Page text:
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A.Word.A.Daywith Anu Garg
From Latin internecinus (deadly), from internecare (to slaughter), from inter- + necare (to kill), from nex-, nec- (death). A few other words derived from the same root are pernicious, noxious, obnoxious, and necrosis. Some positive words originating from the same root are nectar, nectarine, innocent, and innocuous.
The original meaning of today's term was "deadly", from the prefix inter- (all the way to, completely) + necare (to kill), from nec- (death). While writing his 1755 dictionary, the great lexicographer Samuel Johnson erroneously believed the prefix inter- implied "between" (as in "international") and defined internecine as "endeavoring mutual destruction" that, thanks to his popular dictionary, became the primary sense of the word.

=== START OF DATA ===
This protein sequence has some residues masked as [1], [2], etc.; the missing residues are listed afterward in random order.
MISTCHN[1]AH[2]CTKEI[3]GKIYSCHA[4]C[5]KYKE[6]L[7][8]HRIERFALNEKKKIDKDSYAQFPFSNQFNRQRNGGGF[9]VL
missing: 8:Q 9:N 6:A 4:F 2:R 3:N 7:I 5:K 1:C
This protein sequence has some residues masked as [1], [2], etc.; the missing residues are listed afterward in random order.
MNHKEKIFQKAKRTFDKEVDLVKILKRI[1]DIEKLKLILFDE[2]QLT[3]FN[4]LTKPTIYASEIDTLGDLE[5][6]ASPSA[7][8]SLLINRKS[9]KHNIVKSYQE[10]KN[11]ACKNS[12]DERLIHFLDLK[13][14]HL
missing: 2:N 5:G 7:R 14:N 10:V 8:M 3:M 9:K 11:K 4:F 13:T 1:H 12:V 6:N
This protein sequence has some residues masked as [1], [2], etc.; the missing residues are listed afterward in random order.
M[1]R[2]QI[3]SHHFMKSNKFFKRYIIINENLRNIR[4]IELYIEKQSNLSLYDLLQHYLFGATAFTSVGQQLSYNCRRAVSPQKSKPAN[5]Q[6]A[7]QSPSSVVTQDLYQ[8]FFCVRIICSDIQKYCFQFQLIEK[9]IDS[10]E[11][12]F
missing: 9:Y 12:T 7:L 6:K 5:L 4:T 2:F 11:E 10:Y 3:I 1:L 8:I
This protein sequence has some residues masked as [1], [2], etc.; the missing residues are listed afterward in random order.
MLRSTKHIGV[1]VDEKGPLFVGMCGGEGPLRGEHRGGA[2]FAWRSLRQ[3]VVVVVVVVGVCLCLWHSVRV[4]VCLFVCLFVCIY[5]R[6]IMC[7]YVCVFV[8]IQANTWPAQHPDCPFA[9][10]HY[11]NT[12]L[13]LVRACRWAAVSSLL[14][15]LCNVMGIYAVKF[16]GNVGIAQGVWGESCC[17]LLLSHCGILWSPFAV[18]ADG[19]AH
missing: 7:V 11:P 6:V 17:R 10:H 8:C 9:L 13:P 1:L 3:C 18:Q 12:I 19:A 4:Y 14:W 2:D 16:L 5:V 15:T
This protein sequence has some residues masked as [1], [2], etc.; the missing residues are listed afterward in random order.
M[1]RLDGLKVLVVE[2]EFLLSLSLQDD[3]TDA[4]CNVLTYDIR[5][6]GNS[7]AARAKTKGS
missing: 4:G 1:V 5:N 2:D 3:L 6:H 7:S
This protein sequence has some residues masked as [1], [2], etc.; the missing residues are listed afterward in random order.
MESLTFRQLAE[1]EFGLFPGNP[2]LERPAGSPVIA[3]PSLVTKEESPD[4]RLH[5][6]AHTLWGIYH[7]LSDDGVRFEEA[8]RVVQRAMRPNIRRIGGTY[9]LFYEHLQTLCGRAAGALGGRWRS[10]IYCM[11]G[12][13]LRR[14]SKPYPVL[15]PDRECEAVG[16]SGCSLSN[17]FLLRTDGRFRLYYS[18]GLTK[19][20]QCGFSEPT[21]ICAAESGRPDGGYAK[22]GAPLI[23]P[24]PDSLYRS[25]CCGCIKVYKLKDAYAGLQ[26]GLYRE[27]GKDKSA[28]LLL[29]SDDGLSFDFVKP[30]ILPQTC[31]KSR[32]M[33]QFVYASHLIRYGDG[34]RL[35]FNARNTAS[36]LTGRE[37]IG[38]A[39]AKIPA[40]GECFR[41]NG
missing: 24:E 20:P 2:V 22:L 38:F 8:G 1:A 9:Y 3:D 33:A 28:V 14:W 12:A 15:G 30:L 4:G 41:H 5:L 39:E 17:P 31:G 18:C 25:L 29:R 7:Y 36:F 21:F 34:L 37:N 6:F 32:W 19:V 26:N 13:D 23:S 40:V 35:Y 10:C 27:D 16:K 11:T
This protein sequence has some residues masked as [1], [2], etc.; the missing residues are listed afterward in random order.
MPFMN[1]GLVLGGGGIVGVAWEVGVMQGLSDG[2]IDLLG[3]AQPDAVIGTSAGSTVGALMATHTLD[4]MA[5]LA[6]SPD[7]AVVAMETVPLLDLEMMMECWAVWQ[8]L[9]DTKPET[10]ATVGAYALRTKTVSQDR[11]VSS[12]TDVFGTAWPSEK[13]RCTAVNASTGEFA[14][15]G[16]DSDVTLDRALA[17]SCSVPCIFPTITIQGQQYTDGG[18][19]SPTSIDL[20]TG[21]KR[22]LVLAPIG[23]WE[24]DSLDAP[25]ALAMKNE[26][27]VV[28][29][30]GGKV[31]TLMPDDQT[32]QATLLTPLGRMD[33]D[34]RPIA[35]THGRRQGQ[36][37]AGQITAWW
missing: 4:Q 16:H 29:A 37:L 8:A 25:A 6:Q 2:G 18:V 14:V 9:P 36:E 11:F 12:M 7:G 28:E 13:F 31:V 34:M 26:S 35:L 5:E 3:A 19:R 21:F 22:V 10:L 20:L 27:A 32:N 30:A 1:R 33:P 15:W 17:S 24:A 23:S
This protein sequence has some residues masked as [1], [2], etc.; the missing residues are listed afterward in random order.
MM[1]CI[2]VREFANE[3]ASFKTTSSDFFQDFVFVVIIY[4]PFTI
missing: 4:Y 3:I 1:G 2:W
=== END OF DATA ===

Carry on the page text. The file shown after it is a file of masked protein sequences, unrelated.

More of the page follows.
"Jones also gives us a portrait of how Enlightenment-era French citizens
clamored for self-rule, and an account of the grisly, internecine feuding
that led to the rise of Napoleon in 1799."
"During the late 1980s, the veteran Amal militia began an internecine war
against a radical Shi'ite upstart group named Hizbullah."
Why does no one confess his sins? Because he is yet in them. It is for a man who has awoke from sleep to tell his dreams. -Lucius Annaeus Seneca, writer and philosopher (BCE 3-65 CE)